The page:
Wenger cannot go too wrong with his team selection at the moment; teams largely composed of the same players have won every single game they have played since losing on opening day to Aston Villa.
Of course, the squad has not retained its composition solely because of its exceptional cohesion. In some areas, Wenger literally does not have anyone else to select.
After Olivier Giroud went down against Sunderland, there was some issue about who he would be replaced by, in the absence of a seasoned backup and Yaya Sanogo. Presumably, Giroud and other players will require a rest at some point, but if the medical team deems them healthy, we know who will be starting in certain positions.
But there is also some relief coming down the pike. Wenger just revealed (via Arsenal.com) that midfield maestro Mikel Arteta will return to full training today, and will be considered for selection against Stoke.
As Bleacher Report's own Alex Dimond wrote, Arteta's return creates a host of tactical problems for the Gunners and the manager, who will have to assess his vice-captain's fitness and weigh Arteta's leadership and metronomic passing against the unequivocally positive impact that Mathieu Flamini has had on the team.
But points are won at the back. And Wojciech Szczesny, who has rid himself of the bouts of immaturity that occasionally plague him, will almost certainly be permitted to keep up his fine run.
When Szczesny looks to his right, he will likely see the familiar face of Bacary Sagna, who is back in his natural right-back position now that Arsenal actually have the requisite number of central defenders.
And his return to the flank is a big boost. He still provides the most reliable and consistent option, as Carl Jenkinson has understandably not finished his development yet. Despite two broken legs, Sagna has shrugged off any suggestions that he is slowing down or losing effectiveness.
Next, Wenger comes to his first tactical conundrum. Thomas Vermaelen, the captain, is once again fit, but Laurent Koscielny and Per Mertesacker have formed an outstanding partnership in the heart of the defense.
Unless one of the two is substantially fatigued from their exertions against Marseille in midweek, it is probably wise to stick with the pair that has formed Arsenal's bedrock since the end of last season. Vermaelen will eventually get his chance, but he should at least build a little more fitness first.
On the left, Nacho Monreal will be a bit disappointed to miss out again, but how can Arsene Wenger drop Kieran Gibbs at the moment? The Englishman has remained healthy and is really beginning to exploit his potential.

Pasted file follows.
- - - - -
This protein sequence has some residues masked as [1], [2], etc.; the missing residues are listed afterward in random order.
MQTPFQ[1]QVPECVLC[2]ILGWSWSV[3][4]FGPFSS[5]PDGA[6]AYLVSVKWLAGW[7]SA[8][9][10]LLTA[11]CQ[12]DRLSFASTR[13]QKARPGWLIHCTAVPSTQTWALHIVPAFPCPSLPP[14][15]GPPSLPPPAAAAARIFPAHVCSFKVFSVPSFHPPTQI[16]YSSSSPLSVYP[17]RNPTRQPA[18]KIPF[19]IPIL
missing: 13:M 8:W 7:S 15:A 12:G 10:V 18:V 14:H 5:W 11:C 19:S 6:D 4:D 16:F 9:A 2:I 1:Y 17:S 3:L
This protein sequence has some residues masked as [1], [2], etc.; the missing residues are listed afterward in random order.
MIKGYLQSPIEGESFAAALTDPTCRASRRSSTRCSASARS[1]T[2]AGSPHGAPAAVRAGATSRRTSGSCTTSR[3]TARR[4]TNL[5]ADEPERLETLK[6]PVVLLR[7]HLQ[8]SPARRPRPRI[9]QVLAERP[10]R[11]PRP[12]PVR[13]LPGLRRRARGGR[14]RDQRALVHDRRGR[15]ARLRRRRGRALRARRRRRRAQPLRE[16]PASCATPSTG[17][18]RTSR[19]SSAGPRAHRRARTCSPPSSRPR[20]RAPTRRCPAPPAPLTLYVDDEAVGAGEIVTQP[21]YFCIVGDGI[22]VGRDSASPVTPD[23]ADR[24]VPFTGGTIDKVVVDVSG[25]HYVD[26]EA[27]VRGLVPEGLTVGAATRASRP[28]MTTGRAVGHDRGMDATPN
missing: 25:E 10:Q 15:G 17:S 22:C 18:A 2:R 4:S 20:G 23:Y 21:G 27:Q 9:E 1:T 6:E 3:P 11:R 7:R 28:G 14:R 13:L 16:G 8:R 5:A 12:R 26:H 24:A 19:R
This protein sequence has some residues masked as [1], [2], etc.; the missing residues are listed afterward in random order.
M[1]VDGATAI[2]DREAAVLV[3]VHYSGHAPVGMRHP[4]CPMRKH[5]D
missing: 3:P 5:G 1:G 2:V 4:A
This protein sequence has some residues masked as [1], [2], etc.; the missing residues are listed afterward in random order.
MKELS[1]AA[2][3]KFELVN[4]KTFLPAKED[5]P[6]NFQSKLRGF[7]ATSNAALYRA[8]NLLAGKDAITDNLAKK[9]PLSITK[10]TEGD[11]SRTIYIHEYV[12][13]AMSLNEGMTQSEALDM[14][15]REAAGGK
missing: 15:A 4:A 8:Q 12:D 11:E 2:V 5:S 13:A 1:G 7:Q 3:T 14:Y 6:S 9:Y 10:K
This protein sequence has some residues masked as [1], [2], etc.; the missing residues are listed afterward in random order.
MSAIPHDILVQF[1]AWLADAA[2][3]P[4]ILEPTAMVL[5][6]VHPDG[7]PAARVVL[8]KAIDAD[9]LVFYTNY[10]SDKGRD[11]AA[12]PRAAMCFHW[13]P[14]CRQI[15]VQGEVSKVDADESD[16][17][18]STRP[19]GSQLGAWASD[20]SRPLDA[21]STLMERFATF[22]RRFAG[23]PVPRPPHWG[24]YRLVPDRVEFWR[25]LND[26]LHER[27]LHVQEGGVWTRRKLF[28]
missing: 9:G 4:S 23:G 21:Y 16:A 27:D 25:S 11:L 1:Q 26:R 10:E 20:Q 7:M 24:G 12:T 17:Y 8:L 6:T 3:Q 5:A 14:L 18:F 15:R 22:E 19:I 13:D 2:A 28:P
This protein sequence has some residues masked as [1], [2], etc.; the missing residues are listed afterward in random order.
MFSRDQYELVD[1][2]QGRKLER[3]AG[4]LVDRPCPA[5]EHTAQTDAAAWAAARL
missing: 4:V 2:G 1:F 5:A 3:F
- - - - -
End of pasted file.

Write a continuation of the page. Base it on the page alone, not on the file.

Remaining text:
Now that his natural attacking instincts are paired with a tenacious defensive attitude, he is emerging as one of the best left-backs in England.
In midfield, things are a bit more convoluted.
Mikel Arteta is not so essential to the team, as it is currently constructed, that he needs to be pushed back into the starting XI with only a day of full training before he steps onto the pitch.
Aaron Ramsey's seeming ability to excel at every midfield role simultaneously, and Jack Wilshere's similarly pugnacious attitude have allowed Arsenal to play at a blinding pace recently. I wouldn't mess with that if I were Wenger.
However, the man who Arteta would most likely replace is Mathieu Flamini; quite an upgrade on paper, but the Frenchman's constant running around the pitch and highly effective vocal communication with, and direction of, his teammates has provided Arsenal the organization and cohesion for which they normally look to Arteta.
Now we move up to the forward three, and these players can virtually pick themselves.
Those are two very decent options to have, of course. But when there is no competition, the players whose positions are unopposed generally suffer a dip in form. Such complacency will probably befall Ozil, but the sooner everyone is back and challenging for places, the better the team will be.
We all know who will start at striker. Even if Wenger had alternative options at his disposal, very few players in the world would get picked ahead of the white-hot Olivier Giroud.
Most of the attention he receives is a result of his remarkable scoring streak, which has seen him rack up five goals during this young season. Yet those are simply the products of some of the most exquisite build-up play that a striker can produce—watch Giroud carefully and observe the deftness of every little flick and the thought behind every run.
Perhaps more than any other individual, Giroud enables the attack to maintain its swashbuckling style. It is no coincidence that so many of Arsenal's victories have emanated, in some form or another, from his boot.
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